WASHINGTON— A suburban Chicago man has been convicted of serving as a long-time agent of the Iraqi Intelligence Service in the United States, Kenneth L. Wainstein, Assistant Attorney General for National Security, Patrick J. Fitzgerald, U.S. Attorney for the Northern District of Illinois, and Robert D. Grant, Special Agent-in-Charge of the Chicago Office of the FBI, announced today.
The defendant, Sami Khoshaba Latchin, 59, of 9399 Bay Colony Dr., Des Plaines, Ill., was found guilty this morning by a federal jury on all counts of a five-count superseding indictment returned in July 2006. The indictment accuses Latchin of acting as an unregistered foreign agent in the U.S., conspiring to act as an unregistered foreign agent in the U.S., violating the International Emergency Economic Powers Act, lying to the FBI in an interview, and obtaining U.S. citizenship under false pretenses.
Latchin faces a maximum of 42 years imprisonment. Sentencing has been set for July 9, 2007 at 12:00 p.m. Latchin is a naturalized U.S. citizen who was born in Dohuk, Iraq, and has lived in the United States since 1993. He has been taken into custody by the U.S. Marshals Service.
Among other things, the jury found that in the early 1990s, a committee of senior officers and directors from the Iraqi Intelligence Service (IIS), also known as the Mukhabbarat, created a program to “plant” IIS agents overseas to support the strategic interests of the IIS and Government of Iraq. The IIS Committee selected Latchin, an IIS agent, for placement in the United States as a “sleeper” agent. Latchin was tasked to immigrate to the United States, find employment, gain U.S. citizenship, and eventually provide intelligence information to the Iraqi government.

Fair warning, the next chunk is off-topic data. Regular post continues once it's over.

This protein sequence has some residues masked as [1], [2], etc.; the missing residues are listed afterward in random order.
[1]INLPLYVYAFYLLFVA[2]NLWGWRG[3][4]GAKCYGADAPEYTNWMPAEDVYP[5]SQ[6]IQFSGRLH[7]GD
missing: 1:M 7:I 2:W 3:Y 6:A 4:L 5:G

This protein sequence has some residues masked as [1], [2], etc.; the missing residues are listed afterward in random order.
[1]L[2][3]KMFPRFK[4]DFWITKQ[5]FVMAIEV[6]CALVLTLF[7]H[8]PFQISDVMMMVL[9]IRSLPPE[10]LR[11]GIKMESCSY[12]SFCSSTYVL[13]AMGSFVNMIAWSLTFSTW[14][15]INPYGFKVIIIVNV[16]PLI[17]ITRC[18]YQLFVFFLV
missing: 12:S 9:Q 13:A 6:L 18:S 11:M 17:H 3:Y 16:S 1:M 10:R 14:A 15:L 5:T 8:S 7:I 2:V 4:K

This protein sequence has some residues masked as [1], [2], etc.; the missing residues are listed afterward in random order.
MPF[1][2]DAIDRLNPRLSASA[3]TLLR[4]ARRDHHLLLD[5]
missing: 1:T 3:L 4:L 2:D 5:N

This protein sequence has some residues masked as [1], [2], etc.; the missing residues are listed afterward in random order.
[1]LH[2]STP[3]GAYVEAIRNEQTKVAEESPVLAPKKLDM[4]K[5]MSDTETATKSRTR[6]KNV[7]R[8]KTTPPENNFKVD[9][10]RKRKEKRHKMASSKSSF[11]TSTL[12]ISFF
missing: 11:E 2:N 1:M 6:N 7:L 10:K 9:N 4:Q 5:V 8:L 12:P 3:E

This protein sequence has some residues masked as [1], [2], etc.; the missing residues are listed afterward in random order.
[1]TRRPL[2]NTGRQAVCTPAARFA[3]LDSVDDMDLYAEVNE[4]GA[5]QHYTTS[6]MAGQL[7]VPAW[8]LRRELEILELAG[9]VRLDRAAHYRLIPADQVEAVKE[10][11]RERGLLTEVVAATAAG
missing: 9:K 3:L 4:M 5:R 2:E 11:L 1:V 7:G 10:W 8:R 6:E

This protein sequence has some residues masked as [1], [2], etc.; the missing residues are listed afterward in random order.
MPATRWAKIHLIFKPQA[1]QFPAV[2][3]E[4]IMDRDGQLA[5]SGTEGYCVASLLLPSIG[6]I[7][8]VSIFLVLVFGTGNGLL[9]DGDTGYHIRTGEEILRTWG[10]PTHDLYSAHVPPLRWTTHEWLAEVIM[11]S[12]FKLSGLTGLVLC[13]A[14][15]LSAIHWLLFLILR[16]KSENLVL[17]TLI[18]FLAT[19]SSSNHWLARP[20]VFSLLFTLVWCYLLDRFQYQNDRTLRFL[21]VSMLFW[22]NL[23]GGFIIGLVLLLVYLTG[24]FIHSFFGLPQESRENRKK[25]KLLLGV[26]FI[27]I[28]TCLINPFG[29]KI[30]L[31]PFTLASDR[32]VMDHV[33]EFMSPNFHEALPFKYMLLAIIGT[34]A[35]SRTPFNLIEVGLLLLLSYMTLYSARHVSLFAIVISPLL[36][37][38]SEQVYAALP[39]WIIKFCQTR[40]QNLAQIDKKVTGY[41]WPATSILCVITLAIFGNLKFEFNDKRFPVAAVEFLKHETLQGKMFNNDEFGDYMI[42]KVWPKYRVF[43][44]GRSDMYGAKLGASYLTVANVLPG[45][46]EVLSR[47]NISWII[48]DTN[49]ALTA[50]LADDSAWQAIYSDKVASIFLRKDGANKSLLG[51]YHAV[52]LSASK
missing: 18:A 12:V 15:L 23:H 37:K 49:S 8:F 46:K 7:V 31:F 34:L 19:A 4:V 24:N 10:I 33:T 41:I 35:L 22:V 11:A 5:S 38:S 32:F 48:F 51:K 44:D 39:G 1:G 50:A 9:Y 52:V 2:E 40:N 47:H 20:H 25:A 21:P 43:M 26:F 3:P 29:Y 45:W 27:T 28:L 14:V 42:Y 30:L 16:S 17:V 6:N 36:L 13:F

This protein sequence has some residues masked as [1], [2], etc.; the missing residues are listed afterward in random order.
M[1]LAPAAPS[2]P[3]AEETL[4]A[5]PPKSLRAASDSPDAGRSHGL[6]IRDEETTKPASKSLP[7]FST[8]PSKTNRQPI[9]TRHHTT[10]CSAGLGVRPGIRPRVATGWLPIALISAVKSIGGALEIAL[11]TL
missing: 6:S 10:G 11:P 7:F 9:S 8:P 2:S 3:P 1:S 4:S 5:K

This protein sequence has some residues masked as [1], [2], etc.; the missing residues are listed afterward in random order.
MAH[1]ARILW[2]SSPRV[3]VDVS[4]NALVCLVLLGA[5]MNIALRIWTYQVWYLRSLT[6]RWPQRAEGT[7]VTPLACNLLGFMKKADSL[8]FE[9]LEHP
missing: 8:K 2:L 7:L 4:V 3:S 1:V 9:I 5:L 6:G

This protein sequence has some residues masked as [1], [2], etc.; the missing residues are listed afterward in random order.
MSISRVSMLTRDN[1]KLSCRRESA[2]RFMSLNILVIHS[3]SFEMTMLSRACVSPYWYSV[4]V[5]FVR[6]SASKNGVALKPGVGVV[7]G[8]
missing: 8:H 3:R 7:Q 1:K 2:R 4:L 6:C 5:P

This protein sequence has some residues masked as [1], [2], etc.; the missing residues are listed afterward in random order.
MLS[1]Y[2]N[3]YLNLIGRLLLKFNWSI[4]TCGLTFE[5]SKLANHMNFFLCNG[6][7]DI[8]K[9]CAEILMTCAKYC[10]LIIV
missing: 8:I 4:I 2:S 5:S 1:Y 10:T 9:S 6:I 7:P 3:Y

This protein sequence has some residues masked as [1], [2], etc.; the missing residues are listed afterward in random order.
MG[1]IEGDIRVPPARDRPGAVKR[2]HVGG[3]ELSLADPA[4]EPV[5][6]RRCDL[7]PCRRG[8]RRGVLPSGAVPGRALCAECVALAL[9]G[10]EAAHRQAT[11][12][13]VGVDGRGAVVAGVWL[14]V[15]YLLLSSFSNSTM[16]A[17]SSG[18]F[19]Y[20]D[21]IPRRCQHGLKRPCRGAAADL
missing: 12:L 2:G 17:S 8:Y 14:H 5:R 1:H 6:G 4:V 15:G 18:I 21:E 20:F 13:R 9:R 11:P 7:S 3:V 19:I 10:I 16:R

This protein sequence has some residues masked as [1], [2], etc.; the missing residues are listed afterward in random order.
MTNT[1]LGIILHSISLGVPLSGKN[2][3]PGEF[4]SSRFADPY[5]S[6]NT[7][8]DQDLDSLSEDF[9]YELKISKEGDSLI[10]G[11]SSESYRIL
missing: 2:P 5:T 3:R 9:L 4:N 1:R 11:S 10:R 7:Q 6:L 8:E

Latchin immigrated to the United States in 1993 and, from that date and continuing through at least July 2002, he acted as an illegal agent of the Iraqi government in the United States. He communicated with intelligence officers of the IIS; traveled to Europe, Iraq, Jordan and other locations to meet with intelligence officers of the IIS and received payments from the Iraqi government, including a $24,000 payment from two IIS intelligence officers he met in Jordan.
In 1999, Latchin made materially false statements on his application for U.S. citizenship by concealing his affiliation with the IIS and Iraq’s Baath Party and by lying about his employer as well as some of his overseas travels in the 1990s.
In 2003, Latchin again made false statements when he represented during an interview with the FBI that he had never worked for the IIS, had never accepted money from the IIS, had never provided names or information to the IIS, and had never met with anyone from the IIS while traveling outside the United States.
This investigation was conducted by the FBI’s Chicago Field Division. The case is being prosecuted by Assistant U.S. Attorneys James Conway and Victoria J. Peters of the U.S. Attorney’s Office for the Northern District of Illinois. Senior Trial Attorneys Clifford I. Rones and Kathleen Kedian of the Justice Department’s National Security Division also assisted in the case.